by Ron Joseph
Can you polyurethane or varnish over painted surface?
Q: I remodel homes and am wondering if it would be okay to paint and handrail and polyurethane or varnish over the paint? The original finish is stain and varnish (very dated color that does not match the new wood floor color). I've sanded the old finish and now I want to paint it a distressed black, but, want to protect the paint from the constant use it will have with a polyurethane or varnish.
A: There word "varnish" is used loosely in our industry and I'm not at all sure what resin system your are referring to. In the "olden" days it meant a nitrocellulose lacquer, but currently it can also mean an alkyd or modified alkyd. Similarly, the word "polyurethane" is misused, because there are true two-component polyurethanes and there are those that are sold as "polyurethanes" but are really modified alkyds.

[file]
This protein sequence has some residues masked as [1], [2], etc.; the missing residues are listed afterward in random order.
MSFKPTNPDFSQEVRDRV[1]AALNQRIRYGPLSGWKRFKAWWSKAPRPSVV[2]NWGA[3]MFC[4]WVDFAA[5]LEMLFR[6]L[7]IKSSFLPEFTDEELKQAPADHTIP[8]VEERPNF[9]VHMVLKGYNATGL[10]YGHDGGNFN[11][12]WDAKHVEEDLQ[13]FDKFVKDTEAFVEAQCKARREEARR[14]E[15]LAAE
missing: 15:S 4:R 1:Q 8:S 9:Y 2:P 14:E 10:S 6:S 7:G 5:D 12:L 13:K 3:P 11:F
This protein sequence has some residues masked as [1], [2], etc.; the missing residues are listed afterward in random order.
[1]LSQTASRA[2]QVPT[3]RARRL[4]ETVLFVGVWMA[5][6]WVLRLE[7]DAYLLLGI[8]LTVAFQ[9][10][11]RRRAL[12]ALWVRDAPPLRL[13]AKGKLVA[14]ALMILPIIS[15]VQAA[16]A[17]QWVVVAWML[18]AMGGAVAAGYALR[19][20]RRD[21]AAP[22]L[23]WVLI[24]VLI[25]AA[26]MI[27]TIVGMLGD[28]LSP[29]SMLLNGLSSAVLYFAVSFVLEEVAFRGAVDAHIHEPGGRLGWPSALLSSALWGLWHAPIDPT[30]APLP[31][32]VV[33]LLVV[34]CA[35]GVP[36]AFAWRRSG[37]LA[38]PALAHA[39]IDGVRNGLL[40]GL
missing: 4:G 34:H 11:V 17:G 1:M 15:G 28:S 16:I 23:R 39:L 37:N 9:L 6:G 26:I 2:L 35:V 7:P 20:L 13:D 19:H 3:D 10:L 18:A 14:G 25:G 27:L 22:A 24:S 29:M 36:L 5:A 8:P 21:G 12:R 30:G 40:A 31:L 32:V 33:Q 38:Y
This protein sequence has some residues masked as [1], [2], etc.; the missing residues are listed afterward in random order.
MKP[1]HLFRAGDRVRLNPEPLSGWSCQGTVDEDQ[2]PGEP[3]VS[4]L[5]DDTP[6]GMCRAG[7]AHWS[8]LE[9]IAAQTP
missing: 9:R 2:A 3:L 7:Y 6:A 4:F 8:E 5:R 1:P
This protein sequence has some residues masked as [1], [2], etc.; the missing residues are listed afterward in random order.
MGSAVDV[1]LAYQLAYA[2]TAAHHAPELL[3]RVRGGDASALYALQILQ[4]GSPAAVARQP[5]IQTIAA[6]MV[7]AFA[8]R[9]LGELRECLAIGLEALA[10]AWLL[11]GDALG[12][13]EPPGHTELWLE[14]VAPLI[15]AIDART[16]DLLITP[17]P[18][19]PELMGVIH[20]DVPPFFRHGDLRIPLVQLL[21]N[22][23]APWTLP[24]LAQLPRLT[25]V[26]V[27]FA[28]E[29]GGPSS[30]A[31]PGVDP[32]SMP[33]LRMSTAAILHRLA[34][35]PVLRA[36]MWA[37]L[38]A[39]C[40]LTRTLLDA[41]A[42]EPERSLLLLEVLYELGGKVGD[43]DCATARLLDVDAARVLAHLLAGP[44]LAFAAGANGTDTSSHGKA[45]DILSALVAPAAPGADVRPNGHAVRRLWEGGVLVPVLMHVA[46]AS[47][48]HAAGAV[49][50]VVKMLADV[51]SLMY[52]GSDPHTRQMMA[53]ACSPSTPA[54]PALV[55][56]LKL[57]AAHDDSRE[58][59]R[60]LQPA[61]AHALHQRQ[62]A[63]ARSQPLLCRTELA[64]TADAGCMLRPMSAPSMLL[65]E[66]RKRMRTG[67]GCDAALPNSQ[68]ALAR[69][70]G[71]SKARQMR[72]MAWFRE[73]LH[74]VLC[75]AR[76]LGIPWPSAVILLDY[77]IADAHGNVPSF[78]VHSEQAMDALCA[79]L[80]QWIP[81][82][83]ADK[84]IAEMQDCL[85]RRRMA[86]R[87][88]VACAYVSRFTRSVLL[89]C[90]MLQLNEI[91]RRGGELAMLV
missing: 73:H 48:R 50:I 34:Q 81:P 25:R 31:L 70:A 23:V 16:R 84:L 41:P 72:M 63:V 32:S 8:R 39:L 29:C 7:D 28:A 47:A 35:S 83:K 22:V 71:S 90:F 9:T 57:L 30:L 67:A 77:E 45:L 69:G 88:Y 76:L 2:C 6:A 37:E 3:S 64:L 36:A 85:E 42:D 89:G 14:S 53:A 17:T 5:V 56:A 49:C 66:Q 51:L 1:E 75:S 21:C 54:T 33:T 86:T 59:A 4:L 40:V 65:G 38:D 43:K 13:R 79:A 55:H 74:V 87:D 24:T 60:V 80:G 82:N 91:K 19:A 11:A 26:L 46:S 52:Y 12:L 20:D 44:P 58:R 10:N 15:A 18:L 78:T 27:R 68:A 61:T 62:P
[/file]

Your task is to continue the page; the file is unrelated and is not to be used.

Since I can't be sure what you have used in the past and what you intend to use, I suggest that you perform your own little experiment. Find an area of wood that is not easily visible to those who come into your house. Apply the coating of your choice to a small area that has already been coated with the varnish The area can be as small as a few square inches. Watch for peeling, lifting, or blistering. If nothing transpires, then you have passed the first hurdle. Allow a few days to elapse so that the paints can harden, then take an Xacto knife or similar and cut an "X" scratch through the paint. Starting at the apex of the "X" try to peel the polyurethane from the varnish. If it won't lift, but sticks, you have passed the second hurdle. Although I cannot guarantee success, because I'm not there to see what you're doing or the condition of the coatings, I am reasonably confident that you will not have problems in the future.
Incidentally, these are the same steps that I would take in my own house.